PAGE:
A large, low-res scrying formed beside the red-eyed shadow, depicting pictures of Mr. Havanger, the grand and vice champion, the child who wore a black eye-patch, and a large man Hervey was certain was Alf.
“You have fifteen minutes to deliver these five people to me, chained and bound!” the specter bellowed. “If you fail to do so,” lighting erupted from the shadowy image and burned along the upper rim of the arena, leaving deep, smoldering gauges in the stone, “I will bring this building down around your ears and feed on your life energy for my own entertainment. The clock,” his voice hissed in the air, “starts now.”
The shadow vanished, leaving the low-res scrying, depicting the five fugitives, hanging in the night sky.
What in Eldrin’s name has Alf and the others done to incite the demon’s wrath? Hervey thought.
Unintelligible babble erupted all around him until someone climbed up on the railing and shouted, “Well, what are you all waiting for?! I’m not dying for these people. I say we hand them over to the monster and save our own hides. What say you!?”
The crowd roared in agreement.
“Wait, wait!” Light-pierce shouted from the announcer’s box, trying to calm down the people, but just as he started to say more, someone climbed over the side of the box and smashed a bottle over his head, then threw him down to the awaiting crowd below.
Hervey covered his mouth in horror as he clambered to his feet. He had to warn Mr. Havanger!
Back standing on his earthen pillar, Dy’Ixion cackled to himself as he watched the insects in the arena form into an organized mob.
The old man wouldn’t even know what hit him.
Rex carefully took one step at a time as he ran down the long stairway. A sense of urgency rode him hard and he struggled to concentrate; he needed to get back to his father before that creature attacked again. Still, despite his caution, his foot missed a step and he reached out with his left hand to steady himself against the wall. As his hand met the surface, he jerked it back in surprise, then placed it on the wall once more.
Warm energy thrummed beneath his fingers.
Glancing out of the corner of his eye, he studied the wall in curiosity as he made his way downward.
Plain and unmarked, much like the door from earlier, the simple walls were made out of some type of reddish-clay rock. In fact, as Rex looked around, he noticed the entire passageway was constructed out of the same reddish-brown substance. But, unlike most earthen walls, every square inch of this one was perfectly smooth, the kind of smooth only a master of earth magic could possibly achieve. It must’ve taken more than one master, he thought to himself.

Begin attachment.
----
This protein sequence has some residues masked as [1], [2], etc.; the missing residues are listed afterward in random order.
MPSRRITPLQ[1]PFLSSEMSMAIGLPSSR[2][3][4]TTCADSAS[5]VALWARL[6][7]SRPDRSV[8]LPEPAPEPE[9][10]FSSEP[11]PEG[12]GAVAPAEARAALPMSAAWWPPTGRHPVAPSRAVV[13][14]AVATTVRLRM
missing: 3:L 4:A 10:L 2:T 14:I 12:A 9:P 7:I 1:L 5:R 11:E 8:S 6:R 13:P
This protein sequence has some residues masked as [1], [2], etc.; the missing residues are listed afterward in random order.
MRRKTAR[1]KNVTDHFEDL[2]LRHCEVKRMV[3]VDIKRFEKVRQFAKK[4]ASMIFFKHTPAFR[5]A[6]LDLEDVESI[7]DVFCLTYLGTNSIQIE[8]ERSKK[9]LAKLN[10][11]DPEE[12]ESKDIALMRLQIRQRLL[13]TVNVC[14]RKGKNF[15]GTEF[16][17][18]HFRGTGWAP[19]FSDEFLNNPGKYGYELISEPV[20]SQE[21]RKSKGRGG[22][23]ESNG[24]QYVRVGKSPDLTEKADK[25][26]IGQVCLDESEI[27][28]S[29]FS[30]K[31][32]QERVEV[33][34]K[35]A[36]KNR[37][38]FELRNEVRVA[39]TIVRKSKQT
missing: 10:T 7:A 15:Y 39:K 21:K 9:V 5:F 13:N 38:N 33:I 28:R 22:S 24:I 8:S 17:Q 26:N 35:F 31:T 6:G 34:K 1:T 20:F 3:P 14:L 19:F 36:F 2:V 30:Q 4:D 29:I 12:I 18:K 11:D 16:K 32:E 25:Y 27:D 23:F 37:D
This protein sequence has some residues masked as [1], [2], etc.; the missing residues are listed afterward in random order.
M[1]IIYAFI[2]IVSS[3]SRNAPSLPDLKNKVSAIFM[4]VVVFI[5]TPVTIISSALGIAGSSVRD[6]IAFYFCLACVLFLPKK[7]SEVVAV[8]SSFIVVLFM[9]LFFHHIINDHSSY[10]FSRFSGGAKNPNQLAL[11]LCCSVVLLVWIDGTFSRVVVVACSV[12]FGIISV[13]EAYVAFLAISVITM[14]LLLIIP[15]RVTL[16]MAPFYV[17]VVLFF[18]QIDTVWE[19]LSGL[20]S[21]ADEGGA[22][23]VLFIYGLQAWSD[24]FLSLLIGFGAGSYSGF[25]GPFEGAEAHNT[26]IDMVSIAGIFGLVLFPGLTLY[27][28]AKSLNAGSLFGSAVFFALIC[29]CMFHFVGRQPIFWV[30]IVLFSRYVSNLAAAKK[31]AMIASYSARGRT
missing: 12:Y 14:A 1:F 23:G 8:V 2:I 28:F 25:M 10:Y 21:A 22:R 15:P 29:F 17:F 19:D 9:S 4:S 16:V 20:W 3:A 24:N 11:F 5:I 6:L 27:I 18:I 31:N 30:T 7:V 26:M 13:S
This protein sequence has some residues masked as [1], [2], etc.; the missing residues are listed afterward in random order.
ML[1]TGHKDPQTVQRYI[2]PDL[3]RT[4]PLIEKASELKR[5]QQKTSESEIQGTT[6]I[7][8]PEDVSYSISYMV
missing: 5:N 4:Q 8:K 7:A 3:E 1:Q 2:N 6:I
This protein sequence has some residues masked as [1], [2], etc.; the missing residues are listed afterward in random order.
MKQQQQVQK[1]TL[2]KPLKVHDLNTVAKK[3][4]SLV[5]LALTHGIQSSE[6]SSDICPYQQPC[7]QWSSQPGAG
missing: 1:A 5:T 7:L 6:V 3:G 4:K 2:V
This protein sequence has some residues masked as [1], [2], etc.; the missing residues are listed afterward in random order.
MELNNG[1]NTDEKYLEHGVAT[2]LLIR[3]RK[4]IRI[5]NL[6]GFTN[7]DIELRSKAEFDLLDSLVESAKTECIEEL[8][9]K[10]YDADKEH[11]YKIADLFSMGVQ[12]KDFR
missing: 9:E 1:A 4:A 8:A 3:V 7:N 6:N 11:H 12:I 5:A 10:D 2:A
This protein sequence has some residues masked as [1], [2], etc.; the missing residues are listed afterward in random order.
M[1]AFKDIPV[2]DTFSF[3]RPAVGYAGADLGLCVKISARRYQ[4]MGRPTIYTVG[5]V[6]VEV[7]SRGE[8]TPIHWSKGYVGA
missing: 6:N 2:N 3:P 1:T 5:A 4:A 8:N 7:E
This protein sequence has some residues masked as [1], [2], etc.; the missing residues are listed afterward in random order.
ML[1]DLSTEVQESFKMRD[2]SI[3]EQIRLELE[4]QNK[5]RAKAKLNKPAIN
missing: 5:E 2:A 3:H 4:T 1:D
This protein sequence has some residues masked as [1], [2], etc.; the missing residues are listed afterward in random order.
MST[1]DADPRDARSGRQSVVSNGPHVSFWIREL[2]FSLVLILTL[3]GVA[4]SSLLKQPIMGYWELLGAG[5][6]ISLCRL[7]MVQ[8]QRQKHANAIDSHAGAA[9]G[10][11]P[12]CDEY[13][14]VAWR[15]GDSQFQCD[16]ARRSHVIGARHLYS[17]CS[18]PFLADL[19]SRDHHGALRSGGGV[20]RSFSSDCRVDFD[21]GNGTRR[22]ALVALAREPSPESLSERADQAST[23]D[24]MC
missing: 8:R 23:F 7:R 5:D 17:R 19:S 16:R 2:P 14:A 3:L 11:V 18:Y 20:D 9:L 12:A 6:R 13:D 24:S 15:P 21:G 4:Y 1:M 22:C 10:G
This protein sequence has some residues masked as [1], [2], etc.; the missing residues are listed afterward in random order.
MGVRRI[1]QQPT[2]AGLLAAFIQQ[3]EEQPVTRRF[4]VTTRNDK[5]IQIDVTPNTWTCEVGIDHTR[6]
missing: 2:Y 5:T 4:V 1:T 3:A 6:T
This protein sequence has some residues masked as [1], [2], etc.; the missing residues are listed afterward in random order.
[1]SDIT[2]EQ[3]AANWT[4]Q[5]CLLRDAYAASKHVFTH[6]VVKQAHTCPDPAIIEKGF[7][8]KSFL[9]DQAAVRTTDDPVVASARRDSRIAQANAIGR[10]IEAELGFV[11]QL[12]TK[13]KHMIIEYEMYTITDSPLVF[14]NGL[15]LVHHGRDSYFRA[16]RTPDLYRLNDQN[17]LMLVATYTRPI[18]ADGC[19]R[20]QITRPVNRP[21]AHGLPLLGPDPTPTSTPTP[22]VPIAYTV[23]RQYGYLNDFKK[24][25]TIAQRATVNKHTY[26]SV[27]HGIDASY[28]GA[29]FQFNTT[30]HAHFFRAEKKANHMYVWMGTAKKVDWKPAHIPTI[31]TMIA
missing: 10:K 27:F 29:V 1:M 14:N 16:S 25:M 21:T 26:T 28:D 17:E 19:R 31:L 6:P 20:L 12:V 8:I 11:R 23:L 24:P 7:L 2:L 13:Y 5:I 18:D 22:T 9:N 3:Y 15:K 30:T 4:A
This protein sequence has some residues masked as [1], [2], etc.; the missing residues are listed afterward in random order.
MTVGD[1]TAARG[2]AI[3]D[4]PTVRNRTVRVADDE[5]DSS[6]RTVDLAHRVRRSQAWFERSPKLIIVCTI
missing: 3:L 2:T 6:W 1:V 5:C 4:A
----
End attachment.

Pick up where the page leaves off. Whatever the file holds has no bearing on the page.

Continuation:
As he descended ever deeper, the stairwell began to hum, and Rex’s arm hairs stood on end. The sizzling currents ran up his feet, through his legs, and flooded into his core. It felt like he was being embraced by a warm mother’s hug, not that he would know though, since Rex had never known his mother. Casting his glance forward, he quickly shook off the uncomfortable thought.
Hey, he noticed, this whole passageway is as straight as Hervey’s battlefields. If I had a stiff mat, I could slide down the entire stairway, he smiled to himself. It would be like the world’s largest slide. Then his smile abruptly faded as the more mature side of him reminded him about the possible sudden squash at the end of said slide.
Finally, the high ceiling suddenly shifted, and the bottom of the stairway came into view.
“When we reach the bottom, you need to learn Traverse Wake while I retrieve the artifact,” Drake stated with that strange authoritative voice of his.
“You’ve got it boss,” Rex answered. It was still hard for him to believe that the kid was forty years old and the Imperial heir to the Empire, but somehow, it kind of made sense. Everything about his mannerisms and posture was far too mature for him to be anything but.
As they reached the base of the stairs, a massive dome-shaped room loomed before them and Rex whistled.
Soaring over eighty feet into the air, Drake’s light barely illuminated the concave ceiling, but the sheer enormity of the chamber wasn’t what made him whistle; in the exact center of the room, a huge white machine towered over them, the likes he had never seen before.